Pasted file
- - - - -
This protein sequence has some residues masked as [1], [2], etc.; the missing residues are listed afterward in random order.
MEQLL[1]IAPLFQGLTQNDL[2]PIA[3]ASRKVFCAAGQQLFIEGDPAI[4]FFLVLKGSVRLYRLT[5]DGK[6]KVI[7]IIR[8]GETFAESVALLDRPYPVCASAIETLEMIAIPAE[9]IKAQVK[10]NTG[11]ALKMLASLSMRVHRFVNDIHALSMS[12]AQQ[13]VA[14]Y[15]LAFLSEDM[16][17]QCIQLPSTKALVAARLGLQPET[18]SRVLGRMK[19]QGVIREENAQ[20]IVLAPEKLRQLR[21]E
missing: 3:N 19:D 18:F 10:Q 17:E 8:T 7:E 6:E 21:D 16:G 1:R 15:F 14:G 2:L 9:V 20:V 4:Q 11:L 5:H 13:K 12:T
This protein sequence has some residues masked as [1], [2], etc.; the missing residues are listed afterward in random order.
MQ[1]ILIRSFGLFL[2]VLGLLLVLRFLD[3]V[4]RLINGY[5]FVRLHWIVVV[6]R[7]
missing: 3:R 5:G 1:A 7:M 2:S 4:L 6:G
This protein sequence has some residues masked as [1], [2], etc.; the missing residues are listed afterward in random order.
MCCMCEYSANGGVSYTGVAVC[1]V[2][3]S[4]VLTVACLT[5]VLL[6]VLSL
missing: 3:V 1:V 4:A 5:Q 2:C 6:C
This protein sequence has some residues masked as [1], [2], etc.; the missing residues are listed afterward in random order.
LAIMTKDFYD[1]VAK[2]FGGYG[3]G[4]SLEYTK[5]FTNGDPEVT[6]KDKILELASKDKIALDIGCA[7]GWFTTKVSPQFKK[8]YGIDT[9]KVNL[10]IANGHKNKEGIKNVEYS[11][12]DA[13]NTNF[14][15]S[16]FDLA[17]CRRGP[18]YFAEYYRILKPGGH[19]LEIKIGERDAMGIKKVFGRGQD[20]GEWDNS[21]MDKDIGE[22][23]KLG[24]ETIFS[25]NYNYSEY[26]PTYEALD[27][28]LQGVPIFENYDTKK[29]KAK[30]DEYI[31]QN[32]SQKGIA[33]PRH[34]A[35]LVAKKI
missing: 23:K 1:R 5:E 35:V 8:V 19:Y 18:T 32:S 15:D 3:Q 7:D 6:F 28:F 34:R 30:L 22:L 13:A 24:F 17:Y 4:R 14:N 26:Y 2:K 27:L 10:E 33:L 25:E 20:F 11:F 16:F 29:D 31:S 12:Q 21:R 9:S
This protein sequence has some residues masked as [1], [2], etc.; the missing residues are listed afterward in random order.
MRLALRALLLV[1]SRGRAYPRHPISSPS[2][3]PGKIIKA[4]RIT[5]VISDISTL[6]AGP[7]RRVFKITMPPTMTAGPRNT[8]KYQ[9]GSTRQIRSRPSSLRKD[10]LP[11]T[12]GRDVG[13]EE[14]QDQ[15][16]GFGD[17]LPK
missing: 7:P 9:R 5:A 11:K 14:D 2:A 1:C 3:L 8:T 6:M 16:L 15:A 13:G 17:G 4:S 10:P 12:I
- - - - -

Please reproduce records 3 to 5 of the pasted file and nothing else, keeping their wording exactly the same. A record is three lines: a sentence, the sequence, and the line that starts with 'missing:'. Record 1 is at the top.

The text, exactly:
This protein sequence has some residues masked as [1], [2], etc.; the missing residues are listed afterward in random order.
MCCMCEYSANGGVSYTGVAVC[1]V[2][3]S[4]VLTVACLT[5]VLL[6]VLSL
missing: 3:V 1:V 4:A 5:Q 2:C 6:C
This protein sequence has some residues masked as [1], [2], etc.; the missing residues are listed afterward in random order.
LAIMTKDFYD[1]VAK[2]FGGYG[3]G[4]SLEYTK[5]FTNGDPEVT[6]KDKILELASKDKIALDIGCA[7]GWFTTKVSPQFKK[8]YGIDT[9]KVNL[10]IANGHKNKEGIKNVEYS[11][12]DA[13]NTNF[14][15]S[16]FDLA[17]CRRGP[18]YFAEYYRILKPGGH[19]LEIKIGERDAMGIKKVFGRGQD[20]GEWDNS[21]MDKDIGE[22][23]KLG[24]ETIFS[25]NYNYSEY[26]PTYEALD[27][28]LQGVPIFENYDTKK[29]KAK[30]DEYI[31]QN[32]SQKGIA[33]PRH[34]A[35]LVAKKI
missing: 23:K 1:R 5:E 35:V 8:V 19:Y 18:T 32:S 15:D 3:Q 7:D 6:F 28:F 34:R 30:L 22:L 13:A 24:F 17:Y 4:R 14:N 26:Y 2:K 27:L 10:E 33:L 25:E 20:F 11:F 16:F 29:D 31:S 12:Q 21:R 9:S
This protein sequence has some residues masked as [1], [2], etc.; the missing residues are listed afterward in random order.
MRLALRALLLV[1]SRGRAYPRHPISSPS[2][3]PGKIIKA[4]RIT[5]VISDISTL[6]AGP[7]RRVFKITMPPTMTAGPRNT[8]KYQ[9]GSTRQIRSRPSSLRKD[10]LP[11]T[12]GRDVG[13]EE[14]QDQ[15][16]GFGD[17]LPK
missing: 7:P 9:R 5:A 11:K 14:D 2:A 1:C 3:L 8:T 6:M 16:L 15:A 13:G 17:G 4:S 10:P 12:I